Across the Jewish, Muslim, Christian religious divide
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Why can’t they get along? A Conversation between a Muslim, a Jew and a Christian, by Dawud El-Alami, Dan Cohn-Sherbok and George D. Chryssideas, Lion Books, £8.99
The short answer to the question posed by the title of this absorbing book is that its very existence proves Jews, Muslims and Christians can. Written by three former university colleagues during a year’s online exchange about what divides as well as unites their respective faiths, the book is a model of a new type of interfaith dialogue no longer afraid to confront where and why the three Abrahamic faiths part company.
Chapters are devoted to differences of theology, observance, ethics and societal issues, such as blasphemy and the Middle East problem. Few readers will fail to learn a great deal about at least two of the faiths discussed, if not all three.
Having said that, as its three authors would be the first to acknowledge, their book only skims the surface of the topics they discuss, representing the first but not the last word about them. In particular, from a Jewish perspective, while Dan Cohn-Sherbok does an admirable job explicating his faith and in defending it against the surprisingly large number of misapprehensions his two interlocutors reveal themselves to harbour about it, certain calumnies about his co-religionists were allowed to go unchallenged that should have been confronted and rebutted.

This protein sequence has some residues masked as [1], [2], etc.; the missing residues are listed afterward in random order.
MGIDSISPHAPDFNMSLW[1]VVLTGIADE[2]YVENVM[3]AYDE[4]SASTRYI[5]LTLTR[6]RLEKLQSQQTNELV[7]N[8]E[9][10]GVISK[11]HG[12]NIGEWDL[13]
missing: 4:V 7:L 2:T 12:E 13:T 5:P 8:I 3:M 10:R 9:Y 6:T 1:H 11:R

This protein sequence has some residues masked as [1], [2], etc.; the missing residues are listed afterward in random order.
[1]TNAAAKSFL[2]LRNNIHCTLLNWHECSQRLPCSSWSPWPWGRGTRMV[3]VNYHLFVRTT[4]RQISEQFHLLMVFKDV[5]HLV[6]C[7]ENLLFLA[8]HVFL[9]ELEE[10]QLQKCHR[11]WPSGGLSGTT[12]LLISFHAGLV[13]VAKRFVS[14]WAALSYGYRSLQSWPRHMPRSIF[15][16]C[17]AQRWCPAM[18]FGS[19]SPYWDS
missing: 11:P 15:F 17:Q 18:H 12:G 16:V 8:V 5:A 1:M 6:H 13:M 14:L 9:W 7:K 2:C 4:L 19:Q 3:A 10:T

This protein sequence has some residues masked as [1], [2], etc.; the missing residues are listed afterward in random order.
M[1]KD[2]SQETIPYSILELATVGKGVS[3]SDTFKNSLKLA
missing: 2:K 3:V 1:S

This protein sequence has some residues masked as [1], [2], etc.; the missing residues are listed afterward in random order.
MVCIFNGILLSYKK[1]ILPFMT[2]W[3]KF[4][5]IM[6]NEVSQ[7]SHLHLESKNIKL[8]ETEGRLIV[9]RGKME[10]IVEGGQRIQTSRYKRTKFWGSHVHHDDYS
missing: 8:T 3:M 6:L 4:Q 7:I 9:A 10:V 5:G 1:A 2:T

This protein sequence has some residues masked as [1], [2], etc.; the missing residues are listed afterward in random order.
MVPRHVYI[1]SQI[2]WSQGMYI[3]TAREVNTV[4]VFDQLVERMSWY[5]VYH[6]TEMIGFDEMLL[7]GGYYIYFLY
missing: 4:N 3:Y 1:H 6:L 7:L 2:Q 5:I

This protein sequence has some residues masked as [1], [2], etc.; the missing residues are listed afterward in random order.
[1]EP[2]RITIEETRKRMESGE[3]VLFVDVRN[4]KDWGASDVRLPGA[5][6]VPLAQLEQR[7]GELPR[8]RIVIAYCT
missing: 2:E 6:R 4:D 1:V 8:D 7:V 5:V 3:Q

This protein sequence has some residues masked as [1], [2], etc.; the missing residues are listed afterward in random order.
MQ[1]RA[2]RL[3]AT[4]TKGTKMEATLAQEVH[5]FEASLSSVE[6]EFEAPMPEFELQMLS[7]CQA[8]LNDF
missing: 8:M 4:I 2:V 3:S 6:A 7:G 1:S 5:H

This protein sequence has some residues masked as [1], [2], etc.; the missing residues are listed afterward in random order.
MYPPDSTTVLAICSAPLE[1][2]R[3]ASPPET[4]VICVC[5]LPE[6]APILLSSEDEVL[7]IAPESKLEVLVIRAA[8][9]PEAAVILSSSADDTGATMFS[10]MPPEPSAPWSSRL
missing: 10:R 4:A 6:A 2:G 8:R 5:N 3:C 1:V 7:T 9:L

One such was the claim made by the book’s Muslim co-author about present-day Israel that: “Some land was indeed purchased, but this was insignificant compared with that which was later occupied and taken by force.” This claim is palpably untrue. Of the territory that became Israel in 1948, almost nine per cent was Jewish-owned, three per cent was Arab-owned, while 17 per cent had been abandoned by Arab owners who had heeded the call to flee to allow invading Arab armies destroy the fledgling Jewish state at birth. The remaining 71 per cent was largely uninhabited Negev desert that had been vested in the Mandatory Power with a view to being handed over to the Jewish state upon its creation.
Setting the record straight about this matters, given with what evident relish the book’s Christian co-author relates that: “In 2007, in the US, the National Council of Churches took an anti-Zionist stance, claiming that Zionism was not only harmful to peace in the Middle East but… harmful to Middle East Christian relationships, as well as to interfaith dialogue.”
Also, in a book whose authors were “resolved to speak openly and honestly” about what divides their faiths, why was no mention made of Jihad or the many acts of violence committed in recent times by so many Muslims in the name of religion? If any subject warrants inclusion in a book about why Jews, Christians and Muslims cannot get along, it is this.
David Conway is a visiting senior research fellow at Civitas: Institute for the Study of Civil Society